After rummaging through supermarket dumpsters, 79-year-old Marta loads 90 pounds of edible food onto her bicycle every day. Three times a week she loads her car, and delivers the food to poor families in Casalborgone, a town about 20 miles from Turin. Her charitable work was highlighted in a Dec. 30 story in the Italian newspaper Avvenire.

Marta, a 79 anni, recupera il #cibo per i poveri, in bicicletta

rn— Food Policy Milano (@FoodPolicyMi) January 1, 2018

“It’s incredible how much is wasted. They throw out food near its expiration date or if the packaging looks damaged during transport. Recently, for example, there have been oranges. If one is bad, they throw out the whole ten-pound bag. It’s shameful,” explained Marta, who is retired and lives with her husband in Casalborgone.

Facing regular stares or criticism from curious or suspicious onlookers, Marta told reporters “it doesn’t faze me. I do it because I know there are people in need and who are waiting for me.”

Marta’s project began several years ago, with a family that was about to lose everything because of a crisis in the economy. Subsequently she learned of others in need.  She said the eight families she now serves “always welcome me with open arms and with great decorum.”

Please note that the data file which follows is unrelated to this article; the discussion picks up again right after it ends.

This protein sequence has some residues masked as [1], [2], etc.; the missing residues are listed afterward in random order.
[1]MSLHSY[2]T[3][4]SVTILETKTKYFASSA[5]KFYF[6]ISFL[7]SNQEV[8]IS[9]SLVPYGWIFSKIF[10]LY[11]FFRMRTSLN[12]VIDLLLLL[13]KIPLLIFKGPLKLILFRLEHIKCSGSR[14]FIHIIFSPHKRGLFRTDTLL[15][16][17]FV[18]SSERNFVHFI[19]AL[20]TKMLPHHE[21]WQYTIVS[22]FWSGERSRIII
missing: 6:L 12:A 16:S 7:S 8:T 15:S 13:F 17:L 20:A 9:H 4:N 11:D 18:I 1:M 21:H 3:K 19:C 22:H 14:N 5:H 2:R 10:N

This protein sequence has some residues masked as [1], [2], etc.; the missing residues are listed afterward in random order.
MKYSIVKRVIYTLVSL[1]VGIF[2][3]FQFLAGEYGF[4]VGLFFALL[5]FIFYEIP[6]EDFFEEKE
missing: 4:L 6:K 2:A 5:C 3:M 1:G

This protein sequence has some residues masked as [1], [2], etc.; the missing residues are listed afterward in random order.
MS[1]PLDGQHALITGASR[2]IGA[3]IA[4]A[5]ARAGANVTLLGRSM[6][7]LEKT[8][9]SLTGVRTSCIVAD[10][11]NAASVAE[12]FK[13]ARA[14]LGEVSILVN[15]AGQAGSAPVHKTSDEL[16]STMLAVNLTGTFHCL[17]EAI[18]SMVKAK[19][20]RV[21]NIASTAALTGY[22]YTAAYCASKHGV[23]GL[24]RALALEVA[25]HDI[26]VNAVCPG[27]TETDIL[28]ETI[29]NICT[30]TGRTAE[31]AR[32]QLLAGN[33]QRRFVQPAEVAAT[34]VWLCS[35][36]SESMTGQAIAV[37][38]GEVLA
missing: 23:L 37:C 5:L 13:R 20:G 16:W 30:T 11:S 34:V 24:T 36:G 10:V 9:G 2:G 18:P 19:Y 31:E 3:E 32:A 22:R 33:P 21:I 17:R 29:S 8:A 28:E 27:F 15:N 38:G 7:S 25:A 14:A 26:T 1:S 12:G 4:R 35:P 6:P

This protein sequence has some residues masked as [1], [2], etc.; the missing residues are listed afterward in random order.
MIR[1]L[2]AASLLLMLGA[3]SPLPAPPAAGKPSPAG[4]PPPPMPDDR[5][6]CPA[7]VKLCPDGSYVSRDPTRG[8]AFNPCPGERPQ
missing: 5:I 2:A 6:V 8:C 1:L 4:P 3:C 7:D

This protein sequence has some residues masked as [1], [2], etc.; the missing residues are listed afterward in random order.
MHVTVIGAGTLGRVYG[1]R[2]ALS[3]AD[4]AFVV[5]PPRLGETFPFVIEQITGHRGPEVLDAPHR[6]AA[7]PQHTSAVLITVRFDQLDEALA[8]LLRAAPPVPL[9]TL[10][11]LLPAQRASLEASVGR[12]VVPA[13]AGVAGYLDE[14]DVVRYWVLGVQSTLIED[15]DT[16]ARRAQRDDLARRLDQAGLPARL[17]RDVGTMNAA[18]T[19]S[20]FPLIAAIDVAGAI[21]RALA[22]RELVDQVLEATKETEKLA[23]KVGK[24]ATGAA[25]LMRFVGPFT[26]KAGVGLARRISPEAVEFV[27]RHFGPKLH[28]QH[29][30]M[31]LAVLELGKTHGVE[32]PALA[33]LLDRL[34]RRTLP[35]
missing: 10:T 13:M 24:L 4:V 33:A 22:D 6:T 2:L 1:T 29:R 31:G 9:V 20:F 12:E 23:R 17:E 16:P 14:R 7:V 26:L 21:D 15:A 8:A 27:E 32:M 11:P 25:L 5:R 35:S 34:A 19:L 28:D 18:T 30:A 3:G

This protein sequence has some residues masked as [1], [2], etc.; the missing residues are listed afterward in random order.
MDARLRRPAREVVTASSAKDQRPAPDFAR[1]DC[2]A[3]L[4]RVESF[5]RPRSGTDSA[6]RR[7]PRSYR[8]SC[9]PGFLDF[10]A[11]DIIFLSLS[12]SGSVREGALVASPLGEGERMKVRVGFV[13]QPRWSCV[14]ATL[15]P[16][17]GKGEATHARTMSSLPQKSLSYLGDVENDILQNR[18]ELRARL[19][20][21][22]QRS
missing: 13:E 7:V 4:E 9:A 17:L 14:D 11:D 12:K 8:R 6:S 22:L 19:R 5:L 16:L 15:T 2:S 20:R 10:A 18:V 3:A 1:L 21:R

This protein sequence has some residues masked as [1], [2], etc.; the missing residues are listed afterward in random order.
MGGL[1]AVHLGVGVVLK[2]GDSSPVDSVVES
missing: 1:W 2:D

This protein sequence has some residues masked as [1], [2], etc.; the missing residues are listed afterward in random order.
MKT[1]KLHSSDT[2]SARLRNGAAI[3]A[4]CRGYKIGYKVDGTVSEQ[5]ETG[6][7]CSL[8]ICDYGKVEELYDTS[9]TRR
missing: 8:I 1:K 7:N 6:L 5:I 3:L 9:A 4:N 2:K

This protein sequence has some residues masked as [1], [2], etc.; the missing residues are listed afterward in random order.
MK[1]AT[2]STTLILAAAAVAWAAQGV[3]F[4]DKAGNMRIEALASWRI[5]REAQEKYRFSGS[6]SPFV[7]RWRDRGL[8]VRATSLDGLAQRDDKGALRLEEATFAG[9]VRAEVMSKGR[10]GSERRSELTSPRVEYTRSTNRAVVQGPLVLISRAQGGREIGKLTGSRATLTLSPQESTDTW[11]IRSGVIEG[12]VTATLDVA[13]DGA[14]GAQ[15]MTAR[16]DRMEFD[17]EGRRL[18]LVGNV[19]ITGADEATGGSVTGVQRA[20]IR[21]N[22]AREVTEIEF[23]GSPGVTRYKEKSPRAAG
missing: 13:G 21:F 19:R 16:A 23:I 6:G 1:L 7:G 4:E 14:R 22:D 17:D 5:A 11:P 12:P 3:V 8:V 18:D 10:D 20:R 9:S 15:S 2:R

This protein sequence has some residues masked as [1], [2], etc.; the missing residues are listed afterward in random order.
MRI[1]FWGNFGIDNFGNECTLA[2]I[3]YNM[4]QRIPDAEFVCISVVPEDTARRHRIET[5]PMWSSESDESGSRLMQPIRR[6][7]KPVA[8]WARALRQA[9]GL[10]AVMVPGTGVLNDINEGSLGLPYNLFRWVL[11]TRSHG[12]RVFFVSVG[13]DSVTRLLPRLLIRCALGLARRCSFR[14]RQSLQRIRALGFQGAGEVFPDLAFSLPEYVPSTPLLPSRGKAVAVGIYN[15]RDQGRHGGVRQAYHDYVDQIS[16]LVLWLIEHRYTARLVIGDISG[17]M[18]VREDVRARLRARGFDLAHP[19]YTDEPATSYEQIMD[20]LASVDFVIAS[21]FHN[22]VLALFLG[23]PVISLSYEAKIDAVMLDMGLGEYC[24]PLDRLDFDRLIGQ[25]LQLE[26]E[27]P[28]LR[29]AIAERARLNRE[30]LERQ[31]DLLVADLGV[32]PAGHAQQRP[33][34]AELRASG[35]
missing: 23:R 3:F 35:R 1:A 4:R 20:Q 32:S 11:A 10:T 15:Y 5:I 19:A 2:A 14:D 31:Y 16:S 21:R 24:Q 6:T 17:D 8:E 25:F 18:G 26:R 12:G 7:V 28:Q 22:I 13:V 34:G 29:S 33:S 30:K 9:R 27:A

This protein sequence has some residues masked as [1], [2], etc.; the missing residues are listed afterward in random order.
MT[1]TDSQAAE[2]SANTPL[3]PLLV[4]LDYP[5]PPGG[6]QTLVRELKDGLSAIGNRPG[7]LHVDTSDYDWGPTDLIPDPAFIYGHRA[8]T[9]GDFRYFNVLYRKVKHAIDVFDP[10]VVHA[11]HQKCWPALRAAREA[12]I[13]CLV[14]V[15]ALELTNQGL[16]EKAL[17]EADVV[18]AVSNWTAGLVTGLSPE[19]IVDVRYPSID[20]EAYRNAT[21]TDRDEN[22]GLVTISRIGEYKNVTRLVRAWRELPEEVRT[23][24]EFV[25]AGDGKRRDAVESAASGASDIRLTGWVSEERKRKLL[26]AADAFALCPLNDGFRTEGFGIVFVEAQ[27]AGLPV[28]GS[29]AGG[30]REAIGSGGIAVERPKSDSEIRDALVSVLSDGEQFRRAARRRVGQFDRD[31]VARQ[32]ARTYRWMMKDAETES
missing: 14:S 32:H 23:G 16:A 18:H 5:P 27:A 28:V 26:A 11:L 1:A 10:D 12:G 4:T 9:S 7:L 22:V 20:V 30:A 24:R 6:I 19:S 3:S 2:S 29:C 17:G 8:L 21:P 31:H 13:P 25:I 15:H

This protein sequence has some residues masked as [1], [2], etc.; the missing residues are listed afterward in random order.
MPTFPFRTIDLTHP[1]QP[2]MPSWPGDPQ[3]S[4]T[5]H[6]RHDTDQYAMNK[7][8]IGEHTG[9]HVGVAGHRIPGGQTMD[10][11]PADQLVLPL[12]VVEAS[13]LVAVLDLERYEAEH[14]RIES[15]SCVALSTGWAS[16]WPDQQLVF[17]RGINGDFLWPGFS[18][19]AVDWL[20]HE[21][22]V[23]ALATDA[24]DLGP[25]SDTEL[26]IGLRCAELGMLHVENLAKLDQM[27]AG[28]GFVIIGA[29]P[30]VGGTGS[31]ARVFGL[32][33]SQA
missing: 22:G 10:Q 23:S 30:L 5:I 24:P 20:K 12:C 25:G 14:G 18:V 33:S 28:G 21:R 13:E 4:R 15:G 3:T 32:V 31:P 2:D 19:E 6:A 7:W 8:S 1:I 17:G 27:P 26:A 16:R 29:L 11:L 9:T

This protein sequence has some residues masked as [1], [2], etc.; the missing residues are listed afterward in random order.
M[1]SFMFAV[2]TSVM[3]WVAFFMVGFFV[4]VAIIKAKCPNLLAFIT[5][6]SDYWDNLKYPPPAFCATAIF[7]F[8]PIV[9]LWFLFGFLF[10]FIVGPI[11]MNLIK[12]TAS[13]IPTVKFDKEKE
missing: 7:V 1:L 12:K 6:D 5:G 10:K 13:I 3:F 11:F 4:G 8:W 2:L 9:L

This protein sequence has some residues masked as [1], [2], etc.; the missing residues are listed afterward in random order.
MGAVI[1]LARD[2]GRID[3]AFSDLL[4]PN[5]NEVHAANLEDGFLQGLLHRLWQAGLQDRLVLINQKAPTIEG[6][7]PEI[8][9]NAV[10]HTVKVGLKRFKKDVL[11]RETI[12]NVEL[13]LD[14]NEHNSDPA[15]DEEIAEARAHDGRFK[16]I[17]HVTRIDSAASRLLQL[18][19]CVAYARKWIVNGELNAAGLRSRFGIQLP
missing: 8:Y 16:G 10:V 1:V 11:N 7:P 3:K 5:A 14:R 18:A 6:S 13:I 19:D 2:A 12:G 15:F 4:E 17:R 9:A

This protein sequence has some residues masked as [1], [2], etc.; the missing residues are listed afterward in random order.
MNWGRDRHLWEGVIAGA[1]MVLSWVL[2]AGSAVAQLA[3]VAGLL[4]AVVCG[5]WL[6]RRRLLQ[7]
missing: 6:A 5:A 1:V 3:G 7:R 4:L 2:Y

“They have never asked me for anything and they never waste anything: with the flour they make bread, with the milk they make some cheese.”

Deacon Benito Cutelle of the Nativity of Our Lord Parish discovered Marta’s charitable outreach after noticing her digging through a dumpster. At first he thought she was retrieving the food for herself.  

“I was mistaken, ”Cutelle said. “She was not searching through the garbage for herself but for people who didn’t have anything to eat. I was really surprised. At her age she very humbly provides a service, an important service to benefit our poorest brothers. What she regrets is that when she’s too tired, there is no else one to help them.”

Marta, who says she has a lot of energy, commented “the politicians and those who make public policy decisions ought to realize the real situation and how much poverty there still is today.”

This article was originally published by ACI Prensa. It has been translated and adapted by CNA.